After meeting (on video) with a new member of my supervisory team last week, I started thinking about a possible parallel of waste and the kind of novelty offered by ride-sharing platforms. These relatively new alternatives can in some cases be seen as more efficient than public transport - that is, if you don’t take into account the externalities and the long-term effects of precarity over the workforce. Even from a critical perspective though, there may be important lessons to learn. Particularly if we want to build cooperative platforms instead of VC-backed and greed-based ones, but still want to address what citizens need. The common configuration of those platforms is taking on tasks that the public sector is not able to perform because it is not flexible enough. These tasks are by omission outsourced to large corporations that offer in the immediate future a populist service (better for users, unstable for workers, unsustainable in any future that differs from one of full automation and replacement of labour with machines). The public sector could be intelligent and responsible and create fair ways to delegate those tasks to private entities, in a mesh of profit-oriented, nonprofit and community based services. In other words, not discarding the ‘shared economy’ altogether, but transforming it into a true shared economy. That does not happen often, but there are people trying to build those alternatives.
Expanding on that scenario, can the discussion about regulating ride-sharing platforms (and adding cooperative and community entities into the mix) be transposed to waste management? There is an analogy, after all - a great deal of waste management is related to last mile logistics, just as well as with ride-sharing apps. Could then waste management be configured as a mesh of organisations in hybrid forms that are aware of the potential value of waste, and for that reason are able to provide the proper collection and best destination for materials, but based in the idea of public good instead of profit for shareholders?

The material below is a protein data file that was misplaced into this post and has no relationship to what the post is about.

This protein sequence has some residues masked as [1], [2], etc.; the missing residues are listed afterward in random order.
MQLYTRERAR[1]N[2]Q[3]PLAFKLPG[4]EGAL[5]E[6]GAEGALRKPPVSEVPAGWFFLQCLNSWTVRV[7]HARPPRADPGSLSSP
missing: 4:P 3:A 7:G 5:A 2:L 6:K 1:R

Waste collection relies on trust. Trust on what will be done with materials. A citizen must trust that a piece of cardboard put into the paper recycling bin will really be recycled, instead of ending up in a landfill. Another level of trust implied lies on how much data we give away with our waste, and what could that reveal about ourselves. Imagine a scenario in which each bin by each apartment block can be tracked, and where the materials are analysed by an artificial intelligence. It’s only half paranoid to extrapolate that context to one in which whoever has access to information about the composition of a building’s waste can infer a lot about the social group that generates it. Of course that depends on where AI is deployed - at the point of collection or further down the line. But only to exercise a bit: sorting through a household’s history of packaging can tell much about their members’ habits of entertainment, nutrition, health and even sex. Put that to service of hidden interests of influencing consumption or elections, and a dark picture emerges. I can think of a future research study in which I would ask citizens how they felt in different situations: one in which the collection, sorting and handling of waste and recyclables are performed by human workers against one in which machines take care of it all, and going further another in which instead of calling them machines I use the term "data-driven artificial intelligence programmed by someone you don't know". I would expect to get different reactions to each.